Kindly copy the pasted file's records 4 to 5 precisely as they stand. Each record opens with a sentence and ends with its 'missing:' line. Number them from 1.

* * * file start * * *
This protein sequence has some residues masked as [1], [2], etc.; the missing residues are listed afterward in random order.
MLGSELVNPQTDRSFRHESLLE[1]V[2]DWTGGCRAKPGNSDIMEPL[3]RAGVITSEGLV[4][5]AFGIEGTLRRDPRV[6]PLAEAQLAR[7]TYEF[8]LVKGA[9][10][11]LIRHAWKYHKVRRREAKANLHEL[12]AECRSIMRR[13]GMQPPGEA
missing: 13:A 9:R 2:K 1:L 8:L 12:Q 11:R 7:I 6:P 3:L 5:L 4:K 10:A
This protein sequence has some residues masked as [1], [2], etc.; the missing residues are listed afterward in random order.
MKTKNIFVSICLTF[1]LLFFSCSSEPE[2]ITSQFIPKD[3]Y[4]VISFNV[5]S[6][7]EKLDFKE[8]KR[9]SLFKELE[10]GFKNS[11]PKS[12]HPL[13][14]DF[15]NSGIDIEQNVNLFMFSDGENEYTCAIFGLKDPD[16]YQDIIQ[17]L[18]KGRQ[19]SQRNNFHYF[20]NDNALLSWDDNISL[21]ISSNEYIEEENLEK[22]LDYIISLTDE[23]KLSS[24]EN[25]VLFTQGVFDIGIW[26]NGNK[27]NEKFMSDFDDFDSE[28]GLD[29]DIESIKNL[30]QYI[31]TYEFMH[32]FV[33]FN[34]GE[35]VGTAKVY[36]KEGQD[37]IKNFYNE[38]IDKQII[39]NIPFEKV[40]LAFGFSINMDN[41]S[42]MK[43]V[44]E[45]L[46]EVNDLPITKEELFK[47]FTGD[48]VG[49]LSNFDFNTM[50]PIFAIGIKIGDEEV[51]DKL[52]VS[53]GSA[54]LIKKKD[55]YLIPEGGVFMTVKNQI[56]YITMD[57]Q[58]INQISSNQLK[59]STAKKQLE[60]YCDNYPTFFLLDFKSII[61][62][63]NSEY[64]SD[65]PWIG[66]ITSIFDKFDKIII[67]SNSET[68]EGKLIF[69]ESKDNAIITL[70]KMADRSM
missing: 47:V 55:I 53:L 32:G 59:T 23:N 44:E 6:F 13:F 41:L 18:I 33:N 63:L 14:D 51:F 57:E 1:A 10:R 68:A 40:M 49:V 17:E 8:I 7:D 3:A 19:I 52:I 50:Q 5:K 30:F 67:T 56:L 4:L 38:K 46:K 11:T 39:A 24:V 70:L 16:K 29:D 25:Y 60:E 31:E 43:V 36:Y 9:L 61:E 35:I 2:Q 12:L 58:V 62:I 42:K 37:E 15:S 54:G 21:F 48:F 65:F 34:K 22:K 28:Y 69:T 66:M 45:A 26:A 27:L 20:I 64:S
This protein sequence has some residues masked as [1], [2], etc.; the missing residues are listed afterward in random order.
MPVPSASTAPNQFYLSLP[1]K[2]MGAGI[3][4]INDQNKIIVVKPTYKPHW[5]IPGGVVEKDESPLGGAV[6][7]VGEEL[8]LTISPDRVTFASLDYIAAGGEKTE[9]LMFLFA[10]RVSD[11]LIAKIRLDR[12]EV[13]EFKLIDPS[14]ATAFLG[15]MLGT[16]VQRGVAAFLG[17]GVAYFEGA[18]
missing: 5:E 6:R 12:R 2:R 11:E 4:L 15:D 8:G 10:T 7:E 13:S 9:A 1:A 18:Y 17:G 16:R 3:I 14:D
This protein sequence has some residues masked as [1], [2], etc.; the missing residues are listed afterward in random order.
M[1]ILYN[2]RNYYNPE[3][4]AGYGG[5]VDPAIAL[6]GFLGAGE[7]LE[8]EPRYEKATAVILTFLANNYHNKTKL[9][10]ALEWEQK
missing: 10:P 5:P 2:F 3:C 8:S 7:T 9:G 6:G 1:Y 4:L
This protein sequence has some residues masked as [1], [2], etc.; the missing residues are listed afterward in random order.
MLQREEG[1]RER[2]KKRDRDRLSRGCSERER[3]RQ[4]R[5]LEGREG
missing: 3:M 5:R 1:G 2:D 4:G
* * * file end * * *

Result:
This protein sequence has some residues masked as [1], [2], etc.; the missing residues are listed afterward in random order.
M[1]ILYN[2]RNYYNPE[3][4]AGYGG[5]VDPAIAL[6]GFLGAGE[7]LE[8]EPRYEKATAVILTFLANNYHNKTKL[9][10]ALEWEQK
missing: 10:P 5:P 2:F 3:C 8:S 7:T 9:G 6:G 1:Y 4:L
This protein sequence has some residues masked as [1], [2], etc.; the missing residues are listed afterward in random order.
MLQREEG[1]RER[2]KKRDRDRLSRGCSERER[3]RQ[4]R[5]LEGREG
missing: 3:M 5:R 1:G 2:D 4:G